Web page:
When someone in Pennsylvania is facing divorce, well-meaning friends may offer advice. They may have opinions about personal finances or property division. Much of that advice may stem from their own emotional experiences and have little to do with what the divorcing person is going through. Sometimes it may be necessary for the person to step back from friends and seek professional advice.
After 37 years of marriage, one woman was shocked when her husband filed for divorce. She realized that, aside from her job, she had nothing to live on except the promise of $50,000 from her husband's retirement account. However, her husband offered to let her have the family home, which was paid off. Her friends advised her to keep the house since she would have no mortgage payment. This confused the woman because she knew the house was expensive to maintain and in bad repair.
If this woman expects to retire someday, she may be better off selling the house and finding a smaller place. Additionally, she may be wise to examine her credit report for a thorough understanding of her debts as well as her assets. These debts will also be divided at the divorce settlement, and she will have to take into account her obligations when creating a new budget. Having this information will enable her to make decisions about her future that will not force her to work past retirement age.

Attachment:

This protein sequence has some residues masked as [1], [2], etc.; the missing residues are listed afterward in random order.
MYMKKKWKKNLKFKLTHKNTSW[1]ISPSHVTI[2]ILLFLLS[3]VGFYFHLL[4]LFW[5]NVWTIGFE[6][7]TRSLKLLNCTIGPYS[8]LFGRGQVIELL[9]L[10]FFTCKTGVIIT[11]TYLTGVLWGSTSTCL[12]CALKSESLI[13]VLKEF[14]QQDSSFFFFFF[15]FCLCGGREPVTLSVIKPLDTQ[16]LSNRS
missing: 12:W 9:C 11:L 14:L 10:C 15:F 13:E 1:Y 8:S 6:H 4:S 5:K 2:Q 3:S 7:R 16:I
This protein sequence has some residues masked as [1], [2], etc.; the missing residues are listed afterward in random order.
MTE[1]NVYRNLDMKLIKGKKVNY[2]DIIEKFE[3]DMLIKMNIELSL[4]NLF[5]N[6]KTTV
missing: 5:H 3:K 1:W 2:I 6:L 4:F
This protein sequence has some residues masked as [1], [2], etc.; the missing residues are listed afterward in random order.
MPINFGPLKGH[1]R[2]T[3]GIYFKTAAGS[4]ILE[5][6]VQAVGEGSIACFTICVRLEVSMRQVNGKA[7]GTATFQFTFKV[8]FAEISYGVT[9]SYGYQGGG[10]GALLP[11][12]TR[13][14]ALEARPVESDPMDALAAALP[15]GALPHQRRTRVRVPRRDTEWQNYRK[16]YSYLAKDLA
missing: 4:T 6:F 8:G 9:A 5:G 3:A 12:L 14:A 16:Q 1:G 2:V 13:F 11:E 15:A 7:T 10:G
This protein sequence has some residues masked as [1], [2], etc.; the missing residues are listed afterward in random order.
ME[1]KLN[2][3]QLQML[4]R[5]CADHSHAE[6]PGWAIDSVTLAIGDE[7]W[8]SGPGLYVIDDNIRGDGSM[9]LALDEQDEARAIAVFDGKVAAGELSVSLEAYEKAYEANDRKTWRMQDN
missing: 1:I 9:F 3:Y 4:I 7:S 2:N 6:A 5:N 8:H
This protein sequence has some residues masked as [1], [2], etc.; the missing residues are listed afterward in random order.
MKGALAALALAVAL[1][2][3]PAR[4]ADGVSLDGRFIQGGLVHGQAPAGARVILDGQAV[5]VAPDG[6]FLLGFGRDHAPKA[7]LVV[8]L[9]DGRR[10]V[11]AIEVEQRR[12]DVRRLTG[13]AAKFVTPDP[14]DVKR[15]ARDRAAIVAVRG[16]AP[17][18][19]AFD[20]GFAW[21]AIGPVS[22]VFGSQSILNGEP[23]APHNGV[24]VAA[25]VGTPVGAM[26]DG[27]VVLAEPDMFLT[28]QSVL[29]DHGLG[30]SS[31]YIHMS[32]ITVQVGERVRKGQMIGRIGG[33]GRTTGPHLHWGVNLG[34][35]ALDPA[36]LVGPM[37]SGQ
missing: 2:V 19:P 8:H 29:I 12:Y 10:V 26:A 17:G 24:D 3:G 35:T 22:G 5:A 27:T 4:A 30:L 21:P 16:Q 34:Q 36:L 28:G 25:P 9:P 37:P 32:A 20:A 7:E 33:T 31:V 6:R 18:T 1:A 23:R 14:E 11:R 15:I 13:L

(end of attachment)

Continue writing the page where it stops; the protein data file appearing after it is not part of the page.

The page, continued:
Starting over after a divorce may be overwhelming, especially if a person has never dealt with the family finances or money management. In such a case, it may be important to have sound advice during property division so that a person is certain his or her rights are protected. Many people in Pennsylvania bring their questions to an attorney who can make sure they are informed and prepared when divorce proceedings begin.
Source: usatoday.com, "Divorce decision: Keep the house or sell it?", Peter Dunn, Aug. 6, 2016